I imagine it is quite possible that one day smoking tobacco will become extinct as an occupation throughout the world; but for now it remains. Despite the dogged determination of most governments, at least in the Western world, those who continue to smoke take either a bold, confrontational stance of bravado about it or skulk in apologetic huddles professing their desire to quit whilst smoke issues from their orifices.
I am, myself an ex-smoker. I recall my first cigarette, smoked as a young child when, in the company of a friend I found a discarded packet of ten in a disused railway carriage that had once been used as an abode but then abandoned. ‘We will have to smoke them’ the friend declared, for no reason that I could discern, although I did my best to oblige, possibly in order to cement the friendship or through some ill-conceived desire not to cross her. In any event I did not wish to seem lacking and besides, my own mother was a smoker. How could it be wrong? Of course, as I discovered after the one or two puffs that surrendered me green with nausea, it was very wrong indeed.
About to become a student, and in thrall to the era of hippydom I experimented with pipe smoking. I smoked a small briar filled with Clan tobacco. It was beautiful, stylish and startling, and I considered, then that I cut an edgy and unusual figure with it dangling from my lips. All manner of colourful and unorthodox student characters drew me into their thrilling circles. No matter that it burnt my tongue and caused shooting pains across the roof of my mouth. My mother, horrified that I should produce such an uncouth item at the dinner table plied me with cigarettes in order to prevent embarrassment. Bingo. I became a cigarette smoker.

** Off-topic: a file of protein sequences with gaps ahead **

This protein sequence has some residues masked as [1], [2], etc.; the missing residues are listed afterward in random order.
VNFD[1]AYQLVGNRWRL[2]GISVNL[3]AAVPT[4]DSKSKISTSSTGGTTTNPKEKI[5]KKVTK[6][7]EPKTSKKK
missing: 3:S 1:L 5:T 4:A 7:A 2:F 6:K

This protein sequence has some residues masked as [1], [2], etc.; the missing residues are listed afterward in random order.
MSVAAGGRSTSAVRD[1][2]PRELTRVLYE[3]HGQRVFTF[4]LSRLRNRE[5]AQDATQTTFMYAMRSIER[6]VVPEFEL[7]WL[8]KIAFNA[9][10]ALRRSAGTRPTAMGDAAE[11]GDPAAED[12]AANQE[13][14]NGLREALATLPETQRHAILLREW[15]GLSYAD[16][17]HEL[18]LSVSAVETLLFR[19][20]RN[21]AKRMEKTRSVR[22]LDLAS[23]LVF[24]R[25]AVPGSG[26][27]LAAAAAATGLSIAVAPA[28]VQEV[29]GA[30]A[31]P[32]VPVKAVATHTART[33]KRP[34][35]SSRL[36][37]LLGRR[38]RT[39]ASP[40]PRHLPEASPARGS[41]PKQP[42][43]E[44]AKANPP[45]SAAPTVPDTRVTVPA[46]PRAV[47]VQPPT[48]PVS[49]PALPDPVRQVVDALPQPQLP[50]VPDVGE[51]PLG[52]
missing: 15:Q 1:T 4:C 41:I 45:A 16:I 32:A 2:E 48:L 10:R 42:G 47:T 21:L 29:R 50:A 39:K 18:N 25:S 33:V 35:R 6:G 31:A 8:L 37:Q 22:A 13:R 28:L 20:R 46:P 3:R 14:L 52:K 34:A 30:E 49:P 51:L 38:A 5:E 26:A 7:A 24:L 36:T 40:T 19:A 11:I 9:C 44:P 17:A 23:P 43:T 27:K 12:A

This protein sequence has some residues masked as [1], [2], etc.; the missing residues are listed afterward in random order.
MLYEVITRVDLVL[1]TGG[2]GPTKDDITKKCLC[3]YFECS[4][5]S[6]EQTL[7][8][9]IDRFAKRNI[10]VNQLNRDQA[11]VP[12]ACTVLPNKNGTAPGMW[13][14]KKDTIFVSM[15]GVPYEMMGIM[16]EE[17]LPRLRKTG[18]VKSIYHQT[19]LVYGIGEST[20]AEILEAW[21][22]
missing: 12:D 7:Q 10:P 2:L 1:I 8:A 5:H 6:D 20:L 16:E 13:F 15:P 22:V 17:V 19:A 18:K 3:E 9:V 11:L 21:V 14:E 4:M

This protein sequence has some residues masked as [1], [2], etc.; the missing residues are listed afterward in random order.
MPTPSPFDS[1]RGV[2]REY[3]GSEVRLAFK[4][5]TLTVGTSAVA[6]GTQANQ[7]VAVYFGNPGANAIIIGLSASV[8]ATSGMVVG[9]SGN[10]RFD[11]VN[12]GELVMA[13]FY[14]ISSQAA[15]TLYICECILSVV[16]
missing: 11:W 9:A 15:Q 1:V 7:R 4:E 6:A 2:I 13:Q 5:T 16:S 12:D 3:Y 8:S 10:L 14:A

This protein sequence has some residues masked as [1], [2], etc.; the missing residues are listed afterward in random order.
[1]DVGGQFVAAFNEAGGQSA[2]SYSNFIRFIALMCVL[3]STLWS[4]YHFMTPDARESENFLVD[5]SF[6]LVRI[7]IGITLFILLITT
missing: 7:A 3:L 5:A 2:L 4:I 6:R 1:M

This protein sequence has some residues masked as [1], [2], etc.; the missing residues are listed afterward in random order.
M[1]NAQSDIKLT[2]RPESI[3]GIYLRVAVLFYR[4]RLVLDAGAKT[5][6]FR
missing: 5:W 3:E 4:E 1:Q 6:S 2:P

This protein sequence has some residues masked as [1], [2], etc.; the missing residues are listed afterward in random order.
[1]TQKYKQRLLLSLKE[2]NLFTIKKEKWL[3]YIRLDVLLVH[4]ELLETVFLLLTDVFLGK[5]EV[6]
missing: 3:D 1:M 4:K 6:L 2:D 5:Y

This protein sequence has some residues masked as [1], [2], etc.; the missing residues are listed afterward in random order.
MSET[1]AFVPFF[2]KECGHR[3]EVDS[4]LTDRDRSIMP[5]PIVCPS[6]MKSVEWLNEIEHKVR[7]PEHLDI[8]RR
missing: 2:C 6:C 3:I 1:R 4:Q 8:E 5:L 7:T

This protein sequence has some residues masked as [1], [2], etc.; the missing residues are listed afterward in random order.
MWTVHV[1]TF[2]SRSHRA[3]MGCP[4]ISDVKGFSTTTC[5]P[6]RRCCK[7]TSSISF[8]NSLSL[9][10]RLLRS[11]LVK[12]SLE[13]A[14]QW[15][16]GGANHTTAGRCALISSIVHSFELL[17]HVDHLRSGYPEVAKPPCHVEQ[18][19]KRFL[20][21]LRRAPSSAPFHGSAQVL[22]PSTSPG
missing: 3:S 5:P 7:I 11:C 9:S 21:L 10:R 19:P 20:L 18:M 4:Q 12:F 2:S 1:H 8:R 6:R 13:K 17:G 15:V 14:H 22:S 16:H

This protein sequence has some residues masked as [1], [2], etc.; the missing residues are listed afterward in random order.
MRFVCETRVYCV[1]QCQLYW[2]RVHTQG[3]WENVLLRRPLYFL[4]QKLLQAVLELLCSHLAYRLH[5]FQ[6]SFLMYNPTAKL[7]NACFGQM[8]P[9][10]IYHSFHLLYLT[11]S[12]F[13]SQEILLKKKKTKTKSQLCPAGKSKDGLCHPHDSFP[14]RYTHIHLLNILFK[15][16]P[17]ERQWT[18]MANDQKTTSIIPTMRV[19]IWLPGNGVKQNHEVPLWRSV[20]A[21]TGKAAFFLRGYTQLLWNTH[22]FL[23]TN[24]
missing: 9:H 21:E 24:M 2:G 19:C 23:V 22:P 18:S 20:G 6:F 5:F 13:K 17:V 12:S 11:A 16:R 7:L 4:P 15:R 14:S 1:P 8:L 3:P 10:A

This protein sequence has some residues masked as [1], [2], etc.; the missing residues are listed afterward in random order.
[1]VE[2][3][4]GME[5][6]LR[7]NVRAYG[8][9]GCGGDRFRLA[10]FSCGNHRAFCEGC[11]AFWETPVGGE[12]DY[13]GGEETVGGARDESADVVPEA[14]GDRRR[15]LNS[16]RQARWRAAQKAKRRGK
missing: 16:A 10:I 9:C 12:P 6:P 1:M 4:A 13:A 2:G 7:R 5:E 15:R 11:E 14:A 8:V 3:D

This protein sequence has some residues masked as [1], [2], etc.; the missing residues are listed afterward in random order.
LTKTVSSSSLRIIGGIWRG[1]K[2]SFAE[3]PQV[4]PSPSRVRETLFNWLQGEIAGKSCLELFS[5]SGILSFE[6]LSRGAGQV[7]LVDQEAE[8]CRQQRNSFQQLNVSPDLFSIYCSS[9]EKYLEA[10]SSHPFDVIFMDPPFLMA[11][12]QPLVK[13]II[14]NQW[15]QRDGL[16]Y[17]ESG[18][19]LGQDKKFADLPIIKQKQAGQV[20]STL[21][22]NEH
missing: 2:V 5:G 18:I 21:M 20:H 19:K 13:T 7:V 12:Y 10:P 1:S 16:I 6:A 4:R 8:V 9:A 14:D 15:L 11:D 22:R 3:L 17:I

During the ensuing years, whilst I pursued the usual route into career, marriage, children and divorce my relationship with smoking waxed and waned as by turns I gave up, then took up the vice. Once I gave it up for a whole ten years, beginning with selfless denial for the sake of my unborn babies and ending with the stresses and strains of marriage fall-out. I turned from lowly cigarettes to the more debonair joys of small cigars, sharing the pleasure with Husband [who’d made his appearance by this time].
We jetted off for a few days in Barcelona, arriving to the hotel too late to buy cigars and with no prospect of obtaining any. We would have to do without. Next morning we determined not to succumb to cravings, resulting in some skirmishes as we went about our sightseeing-once, I believe in the middle of a busy thoroughfare. By the time we returned the worst was over and we were no longer nicotine addicts.
Here in the south of France, as in many outposts of Europe and the Americas where it is banned in public places, cigarette smoking is rife. They cluster around the doorways of bars or puff away brazenly, flouting the law.
I sometimes wonder if I shall take up electronic cigarettes as a consolation in old age-when all else is lost, perhaps, although I may well get to be as sick as my ten year old self in the old railway carriage…